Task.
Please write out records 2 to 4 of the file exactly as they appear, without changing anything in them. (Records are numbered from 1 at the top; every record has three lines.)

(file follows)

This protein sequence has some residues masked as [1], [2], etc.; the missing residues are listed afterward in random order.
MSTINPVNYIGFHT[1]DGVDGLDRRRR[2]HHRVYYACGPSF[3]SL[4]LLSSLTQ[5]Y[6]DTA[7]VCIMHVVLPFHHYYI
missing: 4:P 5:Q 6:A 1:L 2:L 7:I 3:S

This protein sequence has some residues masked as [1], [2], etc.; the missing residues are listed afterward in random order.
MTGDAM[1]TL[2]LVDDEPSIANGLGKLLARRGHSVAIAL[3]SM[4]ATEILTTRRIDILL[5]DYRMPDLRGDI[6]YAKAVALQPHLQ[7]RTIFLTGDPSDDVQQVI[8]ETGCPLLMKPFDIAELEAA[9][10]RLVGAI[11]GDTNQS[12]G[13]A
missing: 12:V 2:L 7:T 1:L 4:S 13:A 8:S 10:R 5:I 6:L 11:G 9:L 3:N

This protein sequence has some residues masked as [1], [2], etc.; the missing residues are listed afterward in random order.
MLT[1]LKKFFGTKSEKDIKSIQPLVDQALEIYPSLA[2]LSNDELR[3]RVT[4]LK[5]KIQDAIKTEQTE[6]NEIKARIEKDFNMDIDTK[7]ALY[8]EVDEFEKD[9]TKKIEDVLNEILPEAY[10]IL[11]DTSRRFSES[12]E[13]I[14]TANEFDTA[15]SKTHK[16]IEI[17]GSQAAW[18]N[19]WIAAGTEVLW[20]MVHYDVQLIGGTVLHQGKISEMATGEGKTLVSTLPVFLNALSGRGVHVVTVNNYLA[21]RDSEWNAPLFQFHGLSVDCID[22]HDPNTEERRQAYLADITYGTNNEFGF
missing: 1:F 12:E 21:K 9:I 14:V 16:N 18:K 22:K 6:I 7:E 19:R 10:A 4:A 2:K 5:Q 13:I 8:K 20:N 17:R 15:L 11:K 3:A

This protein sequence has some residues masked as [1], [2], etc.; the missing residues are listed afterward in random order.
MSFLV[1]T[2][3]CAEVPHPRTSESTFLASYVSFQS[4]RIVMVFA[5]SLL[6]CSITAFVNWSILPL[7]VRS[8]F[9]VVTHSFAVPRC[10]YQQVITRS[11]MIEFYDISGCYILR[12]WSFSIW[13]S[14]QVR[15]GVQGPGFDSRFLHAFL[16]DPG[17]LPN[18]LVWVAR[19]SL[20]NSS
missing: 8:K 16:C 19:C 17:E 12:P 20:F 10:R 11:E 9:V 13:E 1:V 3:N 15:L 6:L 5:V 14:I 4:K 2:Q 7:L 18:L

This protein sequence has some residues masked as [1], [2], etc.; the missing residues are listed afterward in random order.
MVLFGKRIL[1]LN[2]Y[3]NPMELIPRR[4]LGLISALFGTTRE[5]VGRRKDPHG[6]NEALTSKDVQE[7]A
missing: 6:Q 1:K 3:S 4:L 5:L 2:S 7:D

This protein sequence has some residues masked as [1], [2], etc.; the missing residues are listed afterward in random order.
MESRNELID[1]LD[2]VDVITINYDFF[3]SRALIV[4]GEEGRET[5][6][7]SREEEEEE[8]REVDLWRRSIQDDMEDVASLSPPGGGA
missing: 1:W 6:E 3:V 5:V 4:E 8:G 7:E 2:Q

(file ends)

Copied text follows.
This protein sequence has some residues masked as [1], [2], etc.; the missing residues are listed afterward in random order.
MTGDAM[1]TL[2]LVDDEPSIANGLGKLLARRGHSVAIAL[3]SM[4]ATEILTTRRIDILL[5]DYRMPDLRGDI[6]YAKAVALQPHLQ[7]RTIFLTGDPSDDVQQVI[8]ETGCPLLMKPFDIAELEAA[9][10]RLVGAI[11]GDTNQS[12]G[13]A
missing: 12:V 2:L 7:T 1:L 4:S 13:A 8:S 10:R 5:I 6:L 11:G 9:L 3:N

This protein sequence has some residues masked as [1], [2], etc.; the missing residues are listed afterward in random order.
MLT[1]LKKFFGTKSEKDIKSIQPLVDQALEIYPSLA[2]LSNDELR[3]RVT[4]LK[5]KIQDAIKTEQTE[6]NEIKARIEKDFNMDIDTK[7]ALY[8]EVDEFEKD[9]TKKIEDVLNEILPEAY[10]IL[11]DTSRRFSES[12]E[13]I[14]TANEFDTA[15]SKTHK[16]IEI[17]GSQAAW[18]N[19]WIAAGTEVLW[20]MVHYDVQLIGGTVLHQGKISEMATGEGKTLVSTLPVFLNALSGRGVHVVTVNNYLA[21]RDSEWNAPLFQFHGLSVDCID[22]HDPNTEERRQAYLADITYGTNNEFGF
missing: 1:F 12:E 21:K 9:I 14:V 16:N 18:K 22:K 6:I 7:E 19:R 10:A 4:A 2:K 5:Q 13:I 8:K 20:N 17:R 15:L 11:K 3:A

This protein sequence has some residues masked as [1], [2], etc.; the missing residues are listed afterward in random order.
MSFLV[1]T[2][3]CAEVPHPRTSESTFLASYVSFQS[4]RIVMVFA[5]SLL[6]CSITAFVNWSILPL[7]VRS[8]F[9]VVTHSFAVPRC[10]YQQVITRS[11]MIEFYDISGCYILR[12]WSFSIW[13]S[14]QVR[15]GVQGPGFDSRFLHAFL[16]DPG[17]LPN[18]LVWVAR[19]SL[20]NSS
missing: 8:K 16:C 19:C 17:E 12:P 20:F 10:R 11:E 9:V 13:E 1:V 3:N 15:L 6:L 5:V 14:I 4:K 2:Q 7:L 18:L